Two men and two women in business attire walking down a street

Learning the art of being a good conversationalist is a rare, yet invaluable practice. Discussing new ideas, revisiting old ones and presenting a cause worth supporting keeps us connected and thriving and keeps life interesting. With grace and grit, respect and repose—good conversation is not only a brilliant social tool, but it is essential for our well-being.

I am guilty of having conversations with friends about politics, using social media sound-bites to make assumptions and conclusions about the topic in debate. The purpose of the debate feels less about curiosity and mutually constructive conversation and more about collecting as much support for my cause as possible for the sake of being “right.”

I asked a dear friend with years of experience in American politics and a wealth of wisdom in leadership what his best advice would be when discussing issues with ideological opponents—both in person and online. Here are some of his most valuable skills and approaches that he has gleaned throughout the years:

1. Educate yourself on the facts

New York State passed a bill last year in favor of full-term abortion if the child or mother’s health is severely at risk. Minutes after this bill was passed, responses were posted on social media. The more posts that went up, the more unclear the actual legislation became. Before engaging with the nitty-gritty of a new law, be sure that you are as informed as possible. These can be found via State Assembly notes online by state. (Search “state assembly notes” with the name of your state. For example, here is the California State Assembly.)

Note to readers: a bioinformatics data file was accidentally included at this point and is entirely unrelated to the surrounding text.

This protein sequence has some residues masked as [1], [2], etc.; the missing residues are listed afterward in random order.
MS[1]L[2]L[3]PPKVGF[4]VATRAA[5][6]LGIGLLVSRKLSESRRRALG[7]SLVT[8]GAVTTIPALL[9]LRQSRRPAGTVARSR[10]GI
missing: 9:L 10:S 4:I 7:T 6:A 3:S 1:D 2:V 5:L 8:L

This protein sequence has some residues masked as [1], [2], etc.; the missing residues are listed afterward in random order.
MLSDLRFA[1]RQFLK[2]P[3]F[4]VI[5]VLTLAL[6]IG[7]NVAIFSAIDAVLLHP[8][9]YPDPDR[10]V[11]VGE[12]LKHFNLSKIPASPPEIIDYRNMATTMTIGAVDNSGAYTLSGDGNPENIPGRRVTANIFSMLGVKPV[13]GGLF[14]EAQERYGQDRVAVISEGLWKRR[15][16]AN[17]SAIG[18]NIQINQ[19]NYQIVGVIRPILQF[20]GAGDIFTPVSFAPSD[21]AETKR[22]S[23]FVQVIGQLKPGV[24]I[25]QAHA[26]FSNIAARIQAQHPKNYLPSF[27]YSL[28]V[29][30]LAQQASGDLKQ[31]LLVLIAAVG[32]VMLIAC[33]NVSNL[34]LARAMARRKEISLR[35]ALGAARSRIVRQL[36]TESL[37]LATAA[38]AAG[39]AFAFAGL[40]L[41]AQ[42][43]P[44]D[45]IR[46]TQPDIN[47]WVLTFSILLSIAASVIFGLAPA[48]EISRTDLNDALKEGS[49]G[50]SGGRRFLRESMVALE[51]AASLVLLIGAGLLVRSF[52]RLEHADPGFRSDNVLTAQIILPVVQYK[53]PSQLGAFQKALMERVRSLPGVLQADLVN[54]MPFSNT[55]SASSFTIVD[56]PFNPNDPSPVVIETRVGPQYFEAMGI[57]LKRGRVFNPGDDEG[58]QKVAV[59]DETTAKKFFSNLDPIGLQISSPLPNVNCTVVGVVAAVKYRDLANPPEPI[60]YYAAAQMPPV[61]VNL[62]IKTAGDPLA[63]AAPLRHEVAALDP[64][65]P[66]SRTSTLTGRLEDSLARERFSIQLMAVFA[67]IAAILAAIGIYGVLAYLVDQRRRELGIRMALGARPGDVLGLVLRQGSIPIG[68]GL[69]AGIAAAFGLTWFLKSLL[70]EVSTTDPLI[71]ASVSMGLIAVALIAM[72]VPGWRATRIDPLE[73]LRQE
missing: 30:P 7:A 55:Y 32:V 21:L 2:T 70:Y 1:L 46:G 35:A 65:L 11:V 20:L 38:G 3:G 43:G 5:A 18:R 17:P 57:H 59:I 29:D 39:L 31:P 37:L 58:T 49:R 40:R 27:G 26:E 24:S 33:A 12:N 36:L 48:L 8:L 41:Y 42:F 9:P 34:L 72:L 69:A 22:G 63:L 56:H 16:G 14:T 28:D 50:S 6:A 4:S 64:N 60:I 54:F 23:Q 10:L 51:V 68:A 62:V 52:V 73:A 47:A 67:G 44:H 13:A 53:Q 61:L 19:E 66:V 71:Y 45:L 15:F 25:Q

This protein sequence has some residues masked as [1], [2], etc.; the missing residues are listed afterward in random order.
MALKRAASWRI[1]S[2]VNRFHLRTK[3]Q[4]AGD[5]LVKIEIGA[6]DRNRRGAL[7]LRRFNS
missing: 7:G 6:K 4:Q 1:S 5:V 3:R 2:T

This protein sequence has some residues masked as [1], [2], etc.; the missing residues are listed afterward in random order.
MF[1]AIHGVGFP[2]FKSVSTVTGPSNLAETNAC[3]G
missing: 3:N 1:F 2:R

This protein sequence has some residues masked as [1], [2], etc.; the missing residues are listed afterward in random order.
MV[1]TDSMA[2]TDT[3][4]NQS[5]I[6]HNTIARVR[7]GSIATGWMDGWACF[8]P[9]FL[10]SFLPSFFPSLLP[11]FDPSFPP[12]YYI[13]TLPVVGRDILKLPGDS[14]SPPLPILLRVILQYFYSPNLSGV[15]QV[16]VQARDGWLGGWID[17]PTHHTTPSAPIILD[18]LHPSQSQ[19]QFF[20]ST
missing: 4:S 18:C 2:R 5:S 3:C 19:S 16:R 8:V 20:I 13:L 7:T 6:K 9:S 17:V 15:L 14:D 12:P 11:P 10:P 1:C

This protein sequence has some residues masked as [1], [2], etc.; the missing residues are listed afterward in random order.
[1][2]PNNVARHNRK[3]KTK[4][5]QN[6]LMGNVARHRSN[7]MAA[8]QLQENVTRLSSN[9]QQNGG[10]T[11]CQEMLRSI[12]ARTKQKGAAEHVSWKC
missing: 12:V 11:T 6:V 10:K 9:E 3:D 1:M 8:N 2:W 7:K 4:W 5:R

2. Read the articles provided by the proponent

If someone advancing a particular argument has linked an article, then avoid nibbling at the click-bait. Take the time to read through the article thoroughly. It may be that there is more that unites you than divides you.

3. Respond to the person about the issue

Politics can and must be separated from personhood. Try to keep the topic solely on the issue at hand, having spent time developing your opinions, rather than making it personal.

4. Pick your battles

If there’s history of disagreement with your opponent and a tendency to divide or dehumanize when in debate, then it’s better to avoid the conversation entirely. As valid as your opinion may be, it’s better to just opt out. Relationship and connection are more valuable than winning a battle.

5. Level up in respectability and respectfulness

Regardless of the tone, language or words used in conversation, never allow poor levels of respectability from opponents to dictate your standard of respectfulness. This means that when the misdirection tactic is used or the personal insult is thrown, respond with more grace than grit and certainly with repose. This is the mark of a powerful conversationalist, the ability to present an informed opinion with respect to other opinions and respond, rather than react. Your respectful contribution to the conversation is an extension of who you are, not a reaction to how others behave.

6. Repay insult with affirmation

A simple, “Thank you for you considered thoughts,” “I appreciate your time,” or “I’m sorry you felt that way,” will temper the conversation well. Insult to insult will always increase the temperature of the conversation. Affirmation to insult can feel false, even insincere, but it is infinitely better than leveraging abuse back and forth. Kindness always wins.

Being a curious and informed political conversationalist will bring a welcomed change to what can be a terribly divisive, hurtful platform of communication. Dividing and de-humanizing aren’t the solution. I have realized the importance of remembering that there is a human on the other end of the discussion with a beating heart, a brilliant mind and a story that probably cost them blood, sweat and tears. This brings a new perspective to the conversation. 

The truth is we should never sacrifice loving the person in front of us for the sake of our opinions and beliefs, no matter what it is or who they are. 

What are your thoughts on being a conversationalist? How have you learned to maintain grace in debate?

Image by Ali Mitton, Darling Issue No. 21 

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